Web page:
New Year’s resolutions. Pick the right lane and stay the course. Print
By Andrea Holwegner BSc, RD “The Chocoholic Dietitian” www.healthstandnutrition.com
To get to high school most days, I caught a ride from our suburban neighbour-hood to downtown with my dad. My dad, a laid-back banker, had done the busy rush hour com-mute most of his life and learned to chill out, merge over to the right hand slow lane, and get there when you get there. When I learned to drive, like many teen-agers I vowed to live life in the fast lane (after all, the right lane was “for old folks”).
On special days if I got to take the car, the same commute to get to school was full of exciting (although some would say life threatening) driving. I wove in and out of traffic and changed lanes a million times to get there faster. I was proud of myself until I realized I only arrived at most a whopping five minutes earlier than my dad would have.
Worse yet, I got a speeding ticket one morning that put me in my place. My dad didn’t say much, but I’m sure what he really wanted to say was “I told you so.”
After that, I decided to drive in the right lane “for old folks” regularly. I usually follow one lane and just get there when I get there. When I occasionally digress into the old habit of changing lanes too often, I end up stressed out and realize I am nowhere ahead.
When it comes to wellness and nutrition changes, do you change lanes too often?
Stay consistent with your eating and exercise plan
If you are constantly changing your eating or exercise plan to keep up with the latest fad or be-cause you are impatient and want results faster, you may end up defeated and nowhere ahead. To be most successful at seeing results in your health and weight management, pick a lane, then trust and stay the course long enough to let the results unfold.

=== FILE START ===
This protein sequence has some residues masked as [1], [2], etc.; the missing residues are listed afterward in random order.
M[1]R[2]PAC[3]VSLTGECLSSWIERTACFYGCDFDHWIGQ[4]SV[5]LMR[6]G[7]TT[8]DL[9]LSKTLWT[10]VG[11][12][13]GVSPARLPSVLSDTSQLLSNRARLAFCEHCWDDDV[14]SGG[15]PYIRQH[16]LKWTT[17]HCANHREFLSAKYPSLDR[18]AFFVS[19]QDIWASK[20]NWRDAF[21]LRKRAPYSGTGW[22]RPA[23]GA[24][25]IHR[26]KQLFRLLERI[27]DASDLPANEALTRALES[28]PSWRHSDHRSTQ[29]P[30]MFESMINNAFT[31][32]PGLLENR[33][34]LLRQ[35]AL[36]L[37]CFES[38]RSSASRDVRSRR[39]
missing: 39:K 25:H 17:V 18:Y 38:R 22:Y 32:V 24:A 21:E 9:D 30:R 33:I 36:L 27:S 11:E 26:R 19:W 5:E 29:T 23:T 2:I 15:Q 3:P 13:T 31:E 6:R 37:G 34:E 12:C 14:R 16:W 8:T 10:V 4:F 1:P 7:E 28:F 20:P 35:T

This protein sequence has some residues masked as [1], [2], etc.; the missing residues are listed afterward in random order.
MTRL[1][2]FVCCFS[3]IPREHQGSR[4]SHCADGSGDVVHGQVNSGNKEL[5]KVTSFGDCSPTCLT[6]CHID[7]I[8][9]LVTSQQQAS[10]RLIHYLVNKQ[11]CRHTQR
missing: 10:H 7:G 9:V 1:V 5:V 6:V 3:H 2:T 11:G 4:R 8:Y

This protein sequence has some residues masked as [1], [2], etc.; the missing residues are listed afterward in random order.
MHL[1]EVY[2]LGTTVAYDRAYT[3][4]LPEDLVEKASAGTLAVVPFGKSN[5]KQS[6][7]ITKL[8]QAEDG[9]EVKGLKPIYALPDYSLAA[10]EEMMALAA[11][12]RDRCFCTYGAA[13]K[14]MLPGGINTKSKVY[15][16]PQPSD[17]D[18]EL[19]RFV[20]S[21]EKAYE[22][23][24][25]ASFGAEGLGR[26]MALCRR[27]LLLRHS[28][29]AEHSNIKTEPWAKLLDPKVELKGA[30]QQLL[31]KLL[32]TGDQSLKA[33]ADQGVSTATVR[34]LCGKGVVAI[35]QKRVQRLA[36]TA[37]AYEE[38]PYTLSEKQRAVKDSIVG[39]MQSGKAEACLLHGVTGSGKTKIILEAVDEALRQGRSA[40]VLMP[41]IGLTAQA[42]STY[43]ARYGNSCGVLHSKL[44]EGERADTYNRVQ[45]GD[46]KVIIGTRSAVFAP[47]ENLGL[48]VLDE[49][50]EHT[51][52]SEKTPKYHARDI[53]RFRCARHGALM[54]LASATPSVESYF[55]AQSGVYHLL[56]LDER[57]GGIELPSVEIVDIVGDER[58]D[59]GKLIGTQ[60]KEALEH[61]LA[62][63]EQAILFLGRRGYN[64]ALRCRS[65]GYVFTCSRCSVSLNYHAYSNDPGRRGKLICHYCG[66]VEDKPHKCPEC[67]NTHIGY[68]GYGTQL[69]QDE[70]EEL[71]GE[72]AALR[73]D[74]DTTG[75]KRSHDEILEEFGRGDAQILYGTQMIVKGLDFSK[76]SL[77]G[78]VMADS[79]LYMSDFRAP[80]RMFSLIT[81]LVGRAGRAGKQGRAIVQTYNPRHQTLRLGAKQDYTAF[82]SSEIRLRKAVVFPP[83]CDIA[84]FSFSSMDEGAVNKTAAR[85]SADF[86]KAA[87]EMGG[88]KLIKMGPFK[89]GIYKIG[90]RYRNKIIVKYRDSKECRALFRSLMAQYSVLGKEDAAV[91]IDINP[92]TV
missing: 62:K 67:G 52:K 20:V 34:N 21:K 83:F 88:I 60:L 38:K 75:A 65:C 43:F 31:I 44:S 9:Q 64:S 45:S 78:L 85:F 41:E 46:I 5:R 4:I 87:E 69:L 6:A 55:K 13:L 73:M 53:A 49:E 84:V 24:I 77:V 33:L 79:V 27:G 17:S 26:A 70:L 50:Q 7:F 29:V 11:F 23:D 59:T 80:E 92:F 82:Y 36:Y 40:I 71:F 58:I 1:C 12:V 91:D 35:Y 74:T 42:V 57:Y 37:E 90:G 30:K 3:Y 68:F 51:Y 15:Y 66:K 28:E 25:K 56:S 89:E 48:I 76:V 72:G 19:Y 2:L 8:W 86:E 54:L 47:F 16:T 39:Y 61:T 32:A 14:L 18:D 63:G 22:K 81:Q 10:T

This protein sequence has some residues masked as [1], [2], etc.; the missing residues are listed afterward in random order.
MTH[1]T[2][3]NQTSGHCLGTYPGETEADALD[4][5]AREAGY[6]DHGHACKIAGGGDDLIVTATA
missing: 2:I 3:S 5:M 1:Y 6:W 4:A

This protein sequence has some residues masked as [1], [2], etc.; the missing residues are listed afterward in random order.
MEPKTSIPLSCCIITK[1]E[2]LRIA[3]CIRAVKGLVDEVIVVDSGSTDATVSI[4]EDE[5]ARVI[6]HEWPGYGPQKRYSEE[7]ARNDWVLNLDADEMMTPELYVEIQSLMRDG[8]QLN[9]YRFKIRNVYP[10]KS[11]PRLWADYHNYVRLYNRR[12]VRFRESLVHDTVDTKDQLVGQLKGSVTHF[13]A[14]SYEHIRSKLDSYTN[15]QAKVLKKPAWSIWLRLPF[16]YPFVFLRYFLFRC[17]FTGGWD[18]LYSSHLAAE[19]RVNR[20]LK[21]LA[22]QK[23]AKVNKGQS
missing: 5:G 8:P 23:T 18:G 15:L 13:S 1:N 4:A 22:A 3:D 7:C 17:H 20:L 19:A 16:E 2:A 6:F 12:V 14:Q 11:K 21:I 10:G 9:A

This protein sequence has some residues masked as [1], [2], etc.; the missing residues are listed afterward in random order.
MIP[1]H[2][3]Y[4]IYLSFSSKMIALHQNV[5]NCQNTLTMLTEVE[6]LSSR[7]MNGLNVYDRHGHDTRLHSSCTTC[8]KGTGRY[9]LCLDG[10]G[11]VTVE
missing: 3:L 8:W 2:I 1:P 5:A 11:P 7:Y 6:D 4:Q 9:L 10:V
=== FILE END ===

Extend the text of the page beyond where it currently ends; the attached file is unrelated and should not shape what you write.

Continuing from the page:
It takes more than three months to have the nutrition changes you are making start to show up in your blood cholesterol levels. It may also take you months of exercise to notice real changes in your blood pressure. If you are trying to lose weight, aim for one to two pounds of weight loss per month. Unless you are on a reality TV show and have the whole day to focus on exercise and extreme nutrition changes, faster weight loss isn’t likely. Also remember that anyone can lose weight, but can you sustain it?
Which lane should I pick?
You likely already know the basic, often boring things you need to do to improve your health. Eating more veggies, getting off the couch and moving more or simply drinking more water might not sound as sexy as the new diet books that are out just in time for the new year’s resolution season, but they work.
Start with evidence-based medicine and associations that track the latest scientific research for the basis of public recommendations. Look to groups such as Health Canada and the Dietitians of Canada to get started. Then stay the course and make 2012 a year of constant progress rather than another year of lane changes.
Top 3 lane changes to make for the New Year
Get started on a new year’s resolution by nailing these basic yet critical nutrition changes:
1. Drink more fluids, including water, sparkling water and other low-sugar beverages such as tea to reach about 2 litres per day. Dehydration is common and may lead to overeating and fatigue.
2. Eat a healthy breakfast every day. This is one of the single most important ways to correct over-eating in the evening and balance out the indulgences from the holidays.
3. Give yourself more than one opportunity each day to eat vegetables. You won’t eat enough if you only have them at supper. Add raw veggies and dip, salad or vegetable soup as a daily snack or as part of lunch.
Andrea Holwegner, the Chocoholic Dietitian, is the owner of Health Stand Nutrition Consulting Inc. Visit www.healthstandnutrition.com or phone 403-262-3466 for nutrition counselling, speaking engagements and to subscribe to her free monthly ezine. Twitter: @chocoholicRD